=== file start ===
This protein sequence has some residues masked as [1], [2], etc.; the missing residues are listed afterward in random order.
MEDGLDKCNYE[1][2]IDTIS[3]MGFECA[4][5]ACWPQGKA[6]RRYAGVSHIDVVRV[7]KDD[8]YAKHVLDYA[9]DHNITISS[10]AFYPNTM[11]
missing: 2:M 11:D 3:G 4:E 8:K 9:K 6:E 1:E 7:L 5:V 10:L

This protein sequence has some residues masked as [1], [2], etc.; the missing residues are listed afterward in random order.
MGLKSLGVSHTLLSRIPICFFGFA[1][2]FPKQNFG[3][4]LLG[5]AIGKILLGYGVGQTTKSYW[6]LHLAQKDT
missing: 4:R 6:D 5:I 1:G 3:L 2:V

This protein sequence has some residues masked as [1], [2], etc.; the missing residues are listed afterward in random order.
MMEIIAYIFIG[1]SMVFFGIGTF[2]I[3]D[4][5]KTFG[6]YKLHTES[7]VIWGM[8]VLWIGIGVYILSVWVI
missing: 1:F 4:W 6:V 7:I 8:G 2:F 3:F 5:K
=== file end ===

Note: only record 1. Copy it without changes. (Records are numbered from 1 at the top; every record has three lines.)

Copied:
This protein sequence has some residues masked as [1], [2], etc.; the missing residues are listed afterward in random order.
MEDGLDKCNYE[1][2]IDTIS[3]MGFECA[4][5]ACWPQGKA[6]RRYAGVSHIDVVRV[7]KDD[8]YAKHVLDYA[9]DHNITISS[10]AFYPNTM[11]
missing: 2:M 11:D 3:G 4:E 8:K 9:K 6:E 1:E 7:L 5:V 10:L